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Lying, risk and accuracy

Analysis 77 (4):726-734 (2017)

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  1. Lying and Certainty.Neri Marsili - 2018 - In Jörg Meibauer (ed.), The Oxford Handbook of Lying. Oxford University Press. pp. 170-182.
    In the philosophical literature on the definition of lying, the analysis is generally restricted to cases of flat-out belief. This chapter considers the complex phenomenon of lies involving partial beliefs – beliefs ranging from mere uncertainty to absolute certainty. The first section analyses lies uttered while holding a graded belief in the falsity of the assertion, and presents a revised insincerity condition, requiring that the liar believes the assertion to be more likely to be false than true. The second section (...)
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  • Deception (Under Uncertainty) as a Kind of Manipulation.Vladimir Krstić & Chantelle Saville - forthcoming - Australasian Journal of Philosophy:1-6.
    In his 2018 AJP paper, Shlomo Cohen hints that deception could be a distinct subset of manipulation. We pursue this thought further, but by arguing that Cohen’s accounts of deception and manipulation are incorrect. Deception under uncertainty need not involve adding false premises to the victim’s reasoning but it must involve manipulating her response, and cases of manipulation that do not interfere with the victim’s reasoning, but rather utilize it, also exist. Therefore, deception under uncertainty must be constituted by covert (...)
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  • Testimonial Worth.Andrew Peet - forthcoming - Synthese:1-21.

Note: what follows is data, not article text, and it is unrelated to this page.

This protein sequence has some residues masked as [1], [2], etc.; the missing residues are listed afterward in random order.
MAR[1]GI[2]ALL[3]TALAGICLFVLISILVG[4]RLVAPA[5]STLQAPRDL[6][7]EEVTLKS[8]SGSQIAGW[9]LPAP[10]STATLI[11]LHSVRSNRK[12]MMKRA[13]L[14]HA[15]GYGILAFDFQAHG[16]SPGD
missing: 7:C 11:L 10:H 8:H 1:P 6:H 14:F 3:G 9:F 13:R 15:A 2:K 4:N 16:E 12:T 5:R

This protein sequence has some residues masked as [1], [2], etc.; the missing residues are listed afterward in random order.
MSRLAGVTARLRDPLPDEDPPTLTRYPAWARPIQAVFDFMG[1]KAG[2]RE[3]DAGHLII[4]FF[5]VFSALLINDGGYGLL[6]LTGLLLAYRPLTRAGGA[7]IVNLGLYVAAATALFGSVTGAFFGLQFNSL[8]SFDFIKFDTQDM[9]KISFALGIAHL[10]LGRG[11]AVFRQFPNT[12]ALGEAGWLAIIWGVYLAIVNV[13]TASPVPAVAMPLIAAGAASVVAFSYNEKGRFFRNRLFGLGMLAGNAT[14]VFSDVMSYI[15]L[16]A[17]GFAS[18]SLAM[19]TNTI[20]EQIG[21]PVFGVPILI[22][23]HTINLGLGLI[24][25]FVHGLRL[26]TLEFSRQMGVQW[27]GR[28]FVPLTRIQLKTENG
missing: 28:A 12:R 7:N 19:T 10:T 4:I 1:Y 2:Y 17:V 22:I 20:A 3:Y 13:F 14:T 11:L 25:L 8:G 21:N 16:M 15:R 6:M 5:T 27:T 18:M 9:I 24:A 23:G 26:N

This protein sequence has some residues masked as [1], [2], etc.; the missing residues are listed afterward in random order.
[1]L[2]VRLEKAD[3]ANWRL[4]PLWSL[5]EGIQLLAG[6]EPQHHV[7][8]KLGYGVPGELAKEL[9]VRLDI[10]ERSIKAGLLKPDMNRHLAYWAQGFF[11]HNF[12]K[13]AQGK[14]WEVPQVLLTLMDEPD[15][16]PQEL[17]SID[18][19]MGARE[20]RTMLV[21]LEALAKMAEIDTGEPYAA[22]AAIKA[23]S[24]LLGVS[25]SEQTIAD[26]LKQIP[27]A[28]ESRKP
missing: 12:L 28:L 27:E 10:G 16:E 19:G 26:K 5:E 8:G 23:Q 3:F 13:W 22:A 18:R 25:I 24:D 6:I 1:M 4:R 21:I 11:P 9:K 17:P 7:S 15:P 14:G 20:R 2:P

This paper introduces and argues for the hypothesis that judgments of testimonial worth (that is, judgments of the quality of character an agent displays when testifying)are central to our practice of normatively appraising speech. It is argued that judgments of testimonial worth are central both to the judgement that an agent has lied, and to the acceptance of testimony. The hypothesis that, in lying, an agent necessarily displays poor testimonial worth, is shown to resolve a new puzzle about lying, and (...)
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  • Lying, Accuracy, and Credence.Matthew A. Benton - 2018 - Analysis 78 (2):195-198.
    Traditional definitions of lying require that a speaker believe that what she asserts is false. Sam Fox Krauss seeks to jettison the traditional belief requirement in favour of a necessary condition given in a credence-accuracy framework, on which the liar expects to impose the risk of increased inaccuracy on the hearer. He argues that this necessary condition importantly captures nearby cases as lies which the traditional view neglects. I argue, however, that Krauss's own account suffers from an identical drawback of (...)
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